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Alice Springs Becomes Australia's Newest Solar City
ALICE SPRINGS, Northern Territory, Australia, March 10, 2008 (ENS) - Australian Environment Minister Peter Garrett today launched the $37 million Alice Springs Solar City, which will help the local community save energy, save money and reduce greenhouse gas emissions.

As part of the launch Garrett joined Northern Territory Chief Minister Paul Henderson to open the Alice Solar City Smart Living Centre.

"This fantastic one-stop shop showcases solar hot water, photovoltaic systems, energy efficient lighting and smart metering technologies - with a host of solar and energy saving offers," Garrett said.

"For example, energy-wise residents who cut their electricity use by between 10 to 20 percent will receive a 10 percent discount on their bill. If they cut their bill by even more they are rewarded with a 20 percent discount," he said.

The famous red rocks of the MacDonnell Range adjacent to Alice Springs (Photo courtesy Northern Territory Tourist Commission)

Alice Springs, famous for its red rock desert landscapes, is the only major town within over 1,000 kilometers in any direction.

The Australian Government's Solar Cities program is trying energy options to reduce greenhouse gases and protect Australia's environment. It is a partnership approach that involves all levels of government, the private sector and the local community.

The announced Solar Cities are Adelaide, Townsville, Blacktown, Alice Springs and Central Victoria. Solar Cities consortia are working with industry, businesses and their local communities to rethink the way they produce and use energy.

"This is what Solar Cities is all about," said Garrett, "helping families and businesses take action on climate change and seeing what works best so that we can roll it out to the rest of the nation. It's about building a low carbon future."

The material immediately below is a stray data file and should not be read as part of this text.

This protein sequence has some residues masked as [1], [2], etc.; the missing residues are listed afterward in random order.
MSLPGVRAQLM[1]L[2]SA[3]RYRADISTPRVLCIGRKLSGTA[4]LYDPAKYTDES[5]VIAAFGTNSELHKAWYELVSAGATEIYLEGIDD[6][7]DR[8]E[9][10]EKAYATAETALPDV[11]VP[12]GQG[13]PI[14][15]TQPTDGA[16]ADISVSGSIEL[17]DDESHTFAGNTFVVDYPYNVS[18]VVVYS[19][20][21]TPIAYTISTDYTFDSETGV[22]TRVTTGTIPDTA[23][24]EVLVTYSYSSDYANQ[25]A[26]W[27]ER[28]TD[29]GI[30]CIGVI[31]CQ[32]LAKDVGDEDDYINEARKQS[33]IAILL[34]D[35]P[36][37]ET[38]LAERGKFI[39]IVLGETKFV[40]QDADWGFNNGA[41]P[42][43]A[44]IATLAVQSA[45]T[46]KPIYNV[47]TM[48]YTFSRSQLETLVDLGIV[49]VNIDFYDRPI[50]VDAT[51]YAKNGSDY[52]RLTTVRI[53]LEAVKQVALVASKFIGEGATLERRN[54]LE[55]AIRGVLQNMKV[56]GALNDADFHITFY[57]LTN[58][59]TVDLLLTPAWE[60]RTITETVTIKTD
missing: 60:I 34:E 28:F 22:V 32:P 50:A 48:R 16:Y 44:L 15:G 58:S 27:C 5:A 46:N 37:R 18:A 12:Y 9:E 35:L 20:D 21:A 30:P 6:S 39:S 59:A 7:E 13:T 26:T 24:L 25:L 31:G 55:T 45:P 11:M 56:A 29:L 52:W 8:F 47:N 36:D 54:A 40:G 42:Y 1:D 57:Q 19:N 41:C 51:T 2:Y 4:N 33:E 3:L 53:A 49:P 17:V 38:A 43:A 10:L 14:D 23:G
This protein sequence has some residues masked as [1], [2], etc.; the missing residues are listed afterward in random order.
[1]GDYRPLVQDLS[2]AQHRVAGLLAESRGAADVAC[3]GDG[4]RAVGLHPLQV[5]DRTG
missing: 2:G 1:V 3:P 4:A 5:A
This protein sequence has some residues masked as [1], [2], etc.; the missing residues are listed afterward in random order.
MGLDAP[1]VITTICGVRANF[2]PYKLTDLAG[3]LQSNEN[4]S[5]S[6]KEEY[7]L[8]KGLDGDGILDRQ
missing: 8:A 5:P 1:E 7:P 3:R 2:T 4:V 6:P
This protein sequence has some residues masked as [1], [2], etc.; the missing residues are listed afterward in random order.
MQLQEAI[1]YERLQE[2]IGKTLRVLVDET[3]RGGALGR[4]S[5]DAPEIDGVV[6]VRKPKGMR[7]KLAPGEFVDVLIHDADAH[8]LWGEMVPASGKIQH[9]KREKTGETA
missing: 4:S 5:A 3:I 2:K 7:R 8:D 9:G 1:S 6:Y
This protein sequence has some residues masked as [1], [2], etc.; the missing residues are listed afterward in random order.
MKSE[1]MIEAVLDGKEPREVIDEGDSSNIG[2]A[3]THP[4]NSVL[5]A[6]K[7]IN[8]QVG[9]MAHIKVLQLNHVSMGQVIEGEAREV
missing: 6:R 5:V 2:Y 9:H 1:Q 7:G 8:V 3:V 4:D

Garrett said that Alice Springs enjoys one of the highest levels of sunlight in the world and that more than half of Alice Springs households are already harnessing the sun's energy with solar hot water.

"Alice Springs is a unique example of how the Australian Government's Solar Cities program is learning more about the needs of a remote community in reducing greenhouse gas emissions," Garrett said.

The town of Alice Springs (Photo courtesy Northern Territory Tourist Commission)

"We'll be collecting vital data through installing solar photovoltaic panels on homes and businesses, rolling out solar hot water systems and smart meters and providing solar installations for iconic sites around Alice Springs," he said.

Northern Territory Chief Minister Paul Henderson said that the six year Alice Solar City project would bring many benefits to the Alice Springs community and would position the town as a leader in sustainable living.

"The project will bring many benefits to the community, businesses and residents by reducing greenhouse emissions, conserving energy and saving dollars through energy efficiency," Henderson said.

Warren Snowdon, the minister for defence, science and personnel, and MP for Lingiari, said Alice Springs is forging a new pathway in the use of energy efficient technologies and solar energy.

"As well as increased public awareness in sustainable energy use, Alice Springs will save around 10,667 kilowatt hours in electricity demand and 12,000 tons of greenhouse gas emissions per year," Snowdon said.

The Alice Springs Consortium will receive $12.3 million under the Australian Government's Solar Cities initiative and the Renewable Remote Power Generation Program.

The consortium, consisting of the Alice Springs Town Council, Northern Territory Government, Northern Territory Power and Water Corporation, the Desert Knowledge Cooperative Research Centre, Arid Lands Environment Centre, Tangentyere Council and the Northern Territory Chamber of Commerce will contribute $7.3 million to the project. Other contributions will be sourced to bring the total project value to $37 million.

Copyright Environment News Service (ENS) 2008. All rights reserved.



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